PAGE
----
Short Story: The Right Message

Una passeggiata sulla spiaggia rivela messaggi curiosi. Dal classico messaggio in una bottiglia alle note ambigue su una tazza da tè o su un libro usato, le intenzioni vengono spesso fraintese.

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Sarah Davison

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450 The Rigth Message Yolanda Rose Quaini

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Standing on the beach at low tide, I felt my toe tap against something hard: a glass bottle was half-buried in the sand. Small and cylindrical with a fat round cork, it was the kind of bottle you’d keep herbs or spices in. Curious, I picked it up. The sea had done little to discolour the glass; the bottle probably hadn’t been in the water for very long. But as I looked, I discovered to my amazement that it contained a folded piece of paper, burned brown by the sun filtering through the glass. Could this actually be the classic message in a bottle? The note was accompanied by a penny coin. Whoever had written it had included a tithe to good luck. The message must be important.

The cork was rammed in hard and sealed with a fine layer of sand, but I managed to prise it open and extracted the folded paper. It was surprisingly well-preserved and perfectly dry, if a little stiff. When I opened it, there was indeed a message, written in  in capital letters: “I WANT A GOOD JOB!”. Just like that. No ‘please’, no ‘I wish I could have…’, just ‘I WANT…’ and an exclamation mark to underline the demand. Was that any way to ask the universe for a favour?, I wondered. The note was written in English and the tide had almost certainly brought it straight back to the very beach from which it had been thrown; the beach where I was standing. Had the writer made similarly disappointing progress? It seemed likely, given the tone of the request.

I found the next call to action in a tea shop. I had gone in when it started to rain and sat down at the nearest table, which still had an empty tea cup and a plate of crumbs left by the previous client. A scrap of paper protruded from under the saucer. Another message! I pulled it out and found that it was wrapped around two pound coins. On the paper someone had written: “This is for the waitress with red hair, NOT for you!” I looked up and saw that there was indeed a waitress with red hair. She was wiping a table not far away.

I was embarrassed by the idea of handing over someone else’s tip. It felt like taking the credit. Not only that, but the second part of the message made me feel strangely uncomfortable, as if I had in fact considered pocketing the money. I tucked the coins and the note back under the saucer and moved quickly to another table, preferring to let the red-haired waitress discover the money herself. Before she could do that, however, two young women, students probably, ran into the teashop laughing and shaking the rain from their hair. They sat down at the table I had just left, and, like me, discovered the coins and the note. One of them read it and tutted loudly, rolling her eyes, before pushing one of the pound coins across the table to her friend and slipping the other into her pocket. “Some kind soul’s given us a discount,” she said and they both snorted with laughter.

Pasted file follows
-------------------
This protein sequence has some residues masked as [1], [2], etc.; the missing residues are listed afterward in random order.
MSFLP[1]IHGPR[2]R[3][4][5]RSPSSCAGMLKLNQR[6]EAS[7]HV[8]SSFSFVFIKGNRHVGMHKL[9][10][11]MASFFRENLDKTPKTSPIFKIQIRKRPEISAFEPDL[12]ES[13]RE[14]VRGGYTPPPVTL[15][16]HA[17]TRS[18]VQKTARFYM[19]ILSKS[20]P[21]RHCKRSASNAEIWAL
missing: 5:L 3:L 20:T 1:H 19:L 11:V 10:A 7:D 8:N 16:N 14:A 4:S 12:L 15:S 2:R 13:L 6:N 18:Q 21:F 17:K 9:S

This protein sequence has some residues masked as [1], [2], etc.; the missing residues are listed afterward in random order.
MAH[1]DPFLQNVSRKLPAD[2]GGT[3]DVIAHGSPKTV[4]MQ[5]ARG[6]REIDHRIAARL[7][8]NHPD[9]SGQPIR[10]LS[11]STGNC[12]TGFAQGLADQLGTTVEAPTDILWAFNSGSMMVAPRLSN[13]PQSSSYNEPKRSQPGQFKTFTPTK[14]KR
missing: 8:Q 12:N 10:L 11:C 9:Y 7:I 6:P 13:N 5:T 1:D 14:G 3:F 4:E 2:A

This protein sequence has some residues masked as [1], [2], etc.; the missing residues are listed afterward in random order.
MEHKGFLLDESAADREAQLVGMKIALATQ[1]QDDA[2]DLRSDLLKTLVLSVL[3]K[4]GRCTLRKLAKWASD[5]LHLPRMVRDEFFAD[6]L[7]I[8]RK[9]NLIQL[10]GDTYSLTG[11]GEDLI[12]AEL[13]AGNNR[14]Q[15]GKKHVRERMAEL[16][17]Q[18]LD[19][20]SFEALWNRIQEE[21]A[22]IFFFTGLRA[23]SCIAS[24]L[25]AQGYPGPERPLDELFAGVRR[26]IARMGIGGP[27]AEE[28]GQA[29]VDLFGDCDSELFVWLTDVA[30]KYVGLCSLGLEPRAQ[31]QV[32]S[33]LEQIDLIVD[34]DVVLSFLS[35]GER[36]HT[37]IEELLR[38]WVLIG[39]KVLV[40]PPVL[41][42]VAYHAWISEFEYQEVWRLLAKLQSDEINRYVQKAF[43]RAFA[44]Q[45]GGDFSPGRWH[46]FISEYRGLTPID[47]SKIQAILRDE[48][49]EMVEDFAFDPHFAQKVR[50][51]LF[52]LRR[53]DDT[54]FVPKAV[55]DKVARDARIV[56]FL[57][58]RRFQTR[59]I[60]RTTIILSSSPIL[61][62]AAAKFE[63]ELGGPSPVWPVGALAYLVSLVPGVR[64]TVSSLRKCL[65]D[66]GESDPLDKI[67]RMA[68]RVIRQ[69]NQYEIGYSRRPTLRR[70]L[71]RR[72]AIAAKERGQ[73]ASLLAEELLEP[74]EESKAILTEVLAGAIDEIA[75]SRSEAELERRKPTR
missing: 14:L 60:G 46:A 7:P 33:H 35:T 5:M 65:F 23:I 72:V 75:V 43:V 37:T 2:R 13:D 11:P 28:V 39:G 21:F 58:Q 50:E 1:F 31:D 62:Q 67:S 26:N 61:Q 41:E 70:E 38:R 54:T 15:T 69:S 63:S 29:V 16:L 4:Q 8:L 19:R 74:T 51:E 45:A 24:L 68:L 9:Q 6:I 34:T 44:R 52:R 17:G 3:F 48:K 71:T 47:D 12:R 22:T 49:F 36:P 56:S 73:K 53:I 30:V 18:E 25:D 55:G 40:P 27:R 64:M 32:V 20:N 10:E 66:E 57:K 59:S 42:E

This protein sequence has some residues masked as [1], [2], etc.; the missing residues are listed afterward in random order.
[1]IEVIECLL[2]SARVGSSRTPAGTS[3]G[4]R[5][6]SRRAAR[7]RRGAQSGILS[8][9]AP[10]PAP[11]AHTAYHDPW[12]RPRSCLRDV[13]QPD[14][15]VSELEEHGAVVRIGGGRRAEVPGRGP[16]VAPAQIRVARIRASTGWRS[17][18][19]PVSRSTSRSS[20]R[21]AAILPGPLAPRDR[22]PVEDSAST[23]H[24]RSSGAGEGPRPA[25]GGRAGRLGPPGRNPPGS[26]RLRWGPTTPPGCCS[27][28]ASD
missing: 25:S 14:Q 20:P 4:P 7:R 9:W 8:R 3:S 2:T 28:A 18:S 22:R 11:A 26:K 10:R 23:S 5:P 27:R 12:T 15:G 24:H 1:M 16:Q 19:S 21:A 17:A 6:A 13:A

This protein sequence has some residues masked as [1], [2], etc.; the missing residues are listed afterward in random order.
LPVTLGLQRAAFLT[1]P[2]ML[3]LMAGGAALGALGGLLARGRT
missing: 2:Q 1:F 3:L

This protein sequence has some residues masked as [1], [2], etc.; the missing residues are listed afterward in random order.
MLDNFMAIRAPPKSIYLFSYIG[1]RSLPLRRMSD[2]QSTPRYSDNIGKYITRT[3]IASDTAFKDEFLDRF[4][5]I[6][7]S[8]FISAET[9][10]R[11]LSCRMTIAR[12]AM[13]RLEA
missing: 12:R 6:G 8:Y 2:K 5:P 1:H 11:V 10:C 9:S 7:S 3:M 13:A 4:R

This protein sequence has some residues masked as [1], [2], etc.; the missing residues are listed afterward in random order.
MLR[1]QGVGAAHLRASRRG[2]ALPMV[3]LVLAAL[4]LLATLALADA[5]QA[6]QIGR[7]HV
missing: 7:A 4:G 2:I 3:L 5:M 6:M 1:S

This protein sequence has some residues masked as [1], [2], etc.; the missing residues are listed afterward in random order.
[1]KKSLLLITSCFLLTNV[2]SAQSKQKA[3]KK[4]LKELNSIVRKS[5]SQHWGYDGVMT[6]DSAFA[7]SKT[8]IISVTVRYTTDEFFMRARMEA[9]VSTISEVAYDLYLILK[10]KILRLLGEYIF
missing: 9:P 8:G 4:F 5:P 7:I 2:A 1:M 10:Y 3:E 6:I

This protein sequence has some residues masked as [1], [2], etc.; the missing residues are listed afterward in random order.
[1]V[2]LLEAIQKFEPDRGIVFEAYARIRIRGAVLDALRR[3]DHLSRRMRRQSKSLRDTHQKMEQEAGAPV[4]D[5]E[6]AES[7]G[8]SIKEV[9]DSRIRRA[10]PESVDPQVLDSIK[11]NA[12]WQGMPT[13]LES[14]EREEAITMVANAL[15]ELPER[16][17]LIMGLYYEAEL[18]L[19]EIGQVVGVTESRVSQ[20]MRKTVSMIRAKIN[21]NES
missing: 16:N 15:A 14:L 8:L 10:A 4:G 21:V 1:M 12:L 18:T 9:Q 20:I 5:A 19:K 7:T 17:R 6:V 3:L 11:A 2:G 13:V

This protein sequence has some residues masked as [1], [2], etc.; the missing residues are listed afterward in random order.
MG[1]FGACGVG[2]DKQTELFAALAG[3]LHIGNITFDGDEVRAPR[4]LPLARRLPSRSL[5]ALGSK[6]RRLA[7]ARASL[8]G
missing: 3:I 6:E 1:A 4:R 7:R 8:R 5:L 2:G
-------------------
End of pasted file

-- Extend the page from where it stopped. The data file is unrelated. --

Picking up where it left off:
Evidently this second message, like the first, had not fulfilled the author’s intentions.

After that, I seemed to hear mis-phrased messages everywhere. A young mother at a zebra crossing screamed at her little boy, “I’m warning you! You’ll get a smack if you do that again!”, when what she really meant was: “Please pay attention when you cross the road. I’m terrified of you getting hurt.” A frail old man with a walking stick angrily shouted, “Bloody hooligans!” at a gang of young kids as they raced past him on their BMXs. A more accurate statement would have been: “My balance isn’t good these days. If I fall over, I’ll probably break something, so please be careful!”

I found the last message of the day in a second hand bookshop. It was written on the inside cover of a well-used volume of poetry. It said, “Martin Beale’s book. Hands off!” The book had obviously been through several hands since Martin had signed it. In fact, some bright spark had written, “Jim’s book now!” with a smiley face. I bought it and took it back to the beach, where, at last, a ray of sunshine was illuminating the wet sand.

I retrieved the glass bottle from my jacket pocket, tore off a piece of paper of the paper bag from the bookshop and sat down on a rock to compose a message of my own. I considered all the things I needed, but the list was too long for just one wish, so in the end I wrote: “This person needs help. Is there anything you can do?” I wrapped my note around the original brown one, replaced the penny and the cork and, with a little wish for good luck, I threw the bottle as far as I could out into the sea.

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